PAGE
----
Dior Scarves: Fashion Stories

Image of Dior Scarves. Fashion Stories.
Release Date: 
May 21, 2024
Thames & Hudson
Reviewed by: 

“anyone with a passion for scarves might find it a lovely gift and charming reference.”

As one of the most profitable fashion houses of the past few years, it seems only natural that Dior would release yet another book within its library (a collection that already exceeds 30 volumes). Dior Scarves: Fashion Stories. quite obviously focuses on the company’s foulard output from the 1940s to the present day.

The early pages are akin to standard advertising photoshoots, with models editorially demonstrating the myriad ways one can wear a silk scarf (many of which, including “as a blindfold,” are a touch silly). These images, however, do serve to showcase the whimsy and glorious designs of many of Dior’s more recent scarves.

With the exception of the essays by Claire Allen-Johnstone that detail the history of the scarf and a final, though too brief, piece by Elda Danese on how these scarves are manufactured, the other authors’ contributions don’t do much to contextualize the visual content—it’s a lot of filler text, but with coffee table books like these, is anyone ever really reading the essays?

The true usefulness of the book does not begin until page 92, when the reader is presented with hundreds of full-page reproductions of scarves throughout the decades. Presented by category (or, as the book refers to it, as “an atlas”) rather than chronology, the arrangements encourage dialogues across time and lead designers. A particular revelation is the section dedicated to optical effects—perhaps not a style of scarf one naturally associates with Dior, but which is strikingly modern. Many of these individual images are accompanied by brief descriptions of their history or importance, which is digestible and fun for the true fashion lover.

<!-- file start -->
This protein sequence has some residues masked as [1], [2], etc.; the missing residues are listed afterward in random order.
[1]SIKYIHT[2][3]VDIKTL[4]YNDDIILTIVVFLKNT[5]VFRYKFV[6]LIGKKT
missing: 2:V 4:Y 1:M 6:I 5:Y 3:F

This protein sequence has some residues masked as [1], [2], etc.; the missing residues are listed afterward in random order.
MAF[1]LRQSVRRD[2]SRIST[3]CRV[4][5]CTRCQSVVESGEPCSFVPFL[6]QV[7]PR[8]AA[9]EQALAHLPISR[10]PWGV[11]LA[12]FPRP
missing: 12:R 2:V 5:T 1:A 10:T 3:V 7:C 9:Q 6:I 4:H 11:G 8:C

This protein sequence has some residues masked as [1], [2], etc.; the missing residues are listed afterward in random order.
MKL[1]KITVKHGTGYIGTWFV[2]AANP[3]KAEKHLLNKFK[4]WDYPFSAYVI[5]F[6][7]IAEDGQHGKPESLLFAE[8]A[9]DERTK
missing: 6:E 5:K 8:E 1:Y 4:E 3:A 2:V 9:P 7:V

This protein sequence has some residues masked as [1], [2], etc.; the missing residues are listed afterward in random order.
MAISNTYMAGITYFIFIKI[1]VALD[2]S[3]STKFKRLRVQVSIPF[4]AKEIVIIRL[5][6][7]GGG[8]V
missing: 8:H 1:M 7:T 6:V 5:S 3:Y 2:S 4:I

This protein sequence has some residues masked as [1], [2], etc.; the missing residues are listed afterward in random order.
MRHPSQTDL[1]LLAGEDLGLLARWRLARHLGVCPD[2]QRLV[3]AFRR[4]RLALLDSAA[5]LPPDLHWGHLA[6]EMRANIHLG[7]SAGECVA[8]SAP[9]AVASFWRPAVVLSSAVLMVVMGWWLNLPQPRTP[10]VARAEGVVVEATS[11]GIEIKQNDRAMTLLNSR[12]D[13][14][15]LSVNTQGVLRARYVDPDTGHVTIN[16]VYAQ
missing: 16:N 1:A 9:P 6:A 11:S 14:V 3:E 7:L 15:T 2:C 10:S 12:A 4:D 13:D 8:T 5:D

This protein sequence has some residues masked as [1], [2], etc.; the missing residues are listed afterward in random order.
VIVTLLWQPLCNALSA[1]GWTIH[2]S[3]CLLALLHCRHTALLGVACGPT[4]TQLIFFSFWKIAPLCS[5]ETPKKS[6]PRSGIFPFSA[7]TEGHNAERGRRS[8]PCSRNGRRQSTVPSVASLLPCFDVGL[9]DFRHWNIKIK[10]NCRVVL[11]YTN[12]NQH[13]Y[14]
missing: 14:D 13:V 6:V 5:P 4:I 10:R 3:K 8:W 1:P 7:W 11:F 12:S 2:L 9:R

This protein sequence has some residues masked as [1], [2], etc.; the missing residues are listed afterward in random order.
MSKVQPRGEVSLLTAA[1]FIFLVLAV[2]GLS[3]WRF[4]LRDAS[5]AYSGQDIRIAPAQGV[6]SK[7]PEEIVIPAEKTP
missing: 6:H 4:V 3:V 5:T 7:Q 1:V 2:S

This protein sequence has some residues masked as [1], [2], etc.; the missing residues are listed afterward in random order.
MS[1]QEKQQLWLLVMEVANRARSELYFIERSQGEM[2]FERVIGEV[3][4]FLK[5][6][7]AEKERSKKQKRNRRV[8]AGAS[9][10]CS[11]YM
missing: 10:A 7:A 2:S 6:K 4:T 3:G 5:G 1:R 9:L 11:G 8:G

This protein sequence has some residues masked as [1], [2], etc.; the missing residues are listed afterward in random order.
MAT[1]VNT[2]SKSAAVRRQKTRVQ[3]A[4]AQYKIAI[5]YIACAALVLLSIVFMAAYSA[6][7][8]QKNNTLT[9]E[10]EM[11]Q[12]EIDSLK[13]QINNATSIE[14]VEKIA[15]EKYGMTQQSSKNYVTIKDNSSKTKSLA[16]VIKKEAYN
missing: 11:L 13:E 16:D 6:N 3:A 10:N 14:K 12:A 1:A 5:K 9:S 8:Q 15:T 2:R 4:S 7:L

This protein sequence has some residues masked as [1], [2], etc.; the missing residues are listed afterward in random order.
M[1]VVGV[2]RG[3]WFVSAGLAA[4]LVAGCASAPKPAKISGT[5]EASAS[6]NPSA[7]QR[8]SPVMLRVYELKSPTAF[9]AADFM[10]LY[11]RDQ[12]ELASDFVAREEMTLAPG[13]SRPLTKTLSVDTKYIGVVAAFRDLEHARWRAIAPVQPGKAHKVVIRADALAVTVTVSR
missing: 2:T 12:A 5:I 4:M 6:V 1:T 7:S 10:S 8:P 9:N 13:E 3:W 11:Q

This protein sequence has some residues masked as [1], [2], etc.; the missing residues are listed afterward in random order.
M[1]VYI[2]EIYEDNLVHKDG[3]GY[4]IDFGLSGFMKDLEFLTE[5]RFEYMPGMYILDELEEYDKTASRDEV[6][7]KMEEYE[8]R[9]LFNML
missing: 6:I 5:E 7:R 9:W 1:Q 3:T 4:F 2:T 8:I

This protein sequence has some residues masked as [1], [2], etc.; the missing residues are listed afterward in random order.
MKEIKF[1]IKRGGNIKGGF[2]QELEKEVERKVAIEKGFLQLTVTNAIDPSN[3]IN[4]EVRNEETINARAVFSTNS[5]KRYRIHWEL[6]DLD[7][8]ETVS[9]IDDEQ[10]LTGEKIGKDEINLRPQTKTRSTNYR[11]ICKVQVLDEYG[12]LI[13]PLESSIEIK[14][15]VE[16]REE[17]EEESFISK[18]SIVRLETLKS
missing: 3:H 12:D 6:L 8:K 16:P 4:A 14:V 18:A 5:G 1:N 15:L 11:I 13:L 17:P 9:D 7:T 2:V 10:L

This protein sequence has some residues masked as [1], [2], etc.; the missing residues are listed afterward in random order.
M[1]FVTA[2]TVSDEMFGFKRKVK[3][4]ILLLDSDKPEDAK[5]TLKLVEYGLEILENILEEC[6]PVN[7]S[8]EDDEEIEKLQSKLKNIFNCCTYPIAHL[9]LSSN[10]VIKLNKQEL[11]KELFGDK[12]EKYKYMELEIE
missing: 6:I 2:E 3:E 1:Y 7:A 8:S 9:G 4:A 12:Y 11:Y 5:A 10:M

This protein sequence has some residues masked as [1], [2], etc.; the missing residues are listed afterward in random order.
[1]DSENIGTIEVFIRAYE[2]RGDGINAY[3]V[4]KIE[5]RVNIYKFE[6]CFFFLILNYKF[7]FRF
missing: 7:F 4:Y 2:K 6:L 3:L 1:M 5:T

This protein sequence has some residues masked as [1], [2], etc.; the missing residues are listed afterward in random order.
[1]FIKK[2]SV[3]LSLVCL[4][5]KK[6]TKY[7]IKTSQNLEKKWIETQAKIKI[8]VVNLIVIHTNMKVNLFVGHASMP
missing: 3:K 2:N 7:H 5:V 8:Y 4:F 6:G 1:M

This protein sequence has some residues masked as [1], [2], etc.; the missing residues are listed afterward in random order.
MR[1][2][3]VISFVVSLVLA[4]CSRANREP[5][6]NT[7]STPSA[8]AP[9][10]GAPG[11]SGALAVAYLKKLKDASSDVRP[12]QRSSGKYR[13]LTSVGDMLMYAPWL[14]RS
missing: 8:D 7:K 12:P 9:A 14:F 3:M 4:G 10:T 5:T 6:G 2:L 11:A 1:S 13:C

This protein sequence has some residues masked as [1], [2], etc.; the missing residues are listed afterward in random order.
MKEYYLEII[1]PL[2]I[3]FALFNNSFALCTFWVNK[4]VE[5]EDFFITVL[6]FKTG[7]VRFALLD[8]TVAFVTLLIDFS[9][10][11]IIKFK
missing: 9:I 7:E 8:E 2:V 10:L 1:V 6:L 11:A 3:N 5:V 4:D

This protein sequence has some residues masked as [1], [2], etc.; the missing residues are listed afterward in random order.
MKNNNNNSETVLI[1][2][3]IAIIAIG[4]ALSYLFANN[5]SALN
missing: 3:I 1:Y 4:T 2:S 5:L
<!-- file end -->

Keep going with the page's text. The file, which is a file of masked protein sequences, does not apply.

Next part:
As an object, it seems as if the physicality of the book is meant to reflect its subject. The realities of those choices, however, might not be seen as beneficial to some readers. Entering the ring at a whopping 760 pages, this is no featherweight tome but a serious compendium, so the fact that it was produced as a softcover volume almost makes it feel as if one is handling a proof rather than the finished product. It is a bit awkward to handle and flops rather dramatically in hand.

The cover also feels like a printing proof, complete with slightly sloppy stress marks where the dust jacket has been wrapped around the paper cover, no thicker than a manilla envelope. Unfolding it, however, reveals a glossy to-scale reproduction of the brand’s 2021 Zodiac scarf, also proudly displayed in the cover photograph by a somewhat maudlin model. It’s a fun Easter egg, and certainly a nice touch for those who can’t afford an actual Dior scarf (although, at just under $100, this book is not a casual purchase).

The paper choice for the pages is where the book falls a bit flat. No thicker than tissue paper, each page is butterfly wing delicate and creases even with the gentlest of touches. One turn of the page and evidence of the human hand is distractingly present and irreversible. The lack of luminosity of the paper also leads to all of the images looking rather muted and dim—a shame given the luster of the actual silk with which these scarves are made.

Overall, it is a perfectly interesting but impractically built book—but anyone with a passion for scarves might find it a lovely gift and charming reference.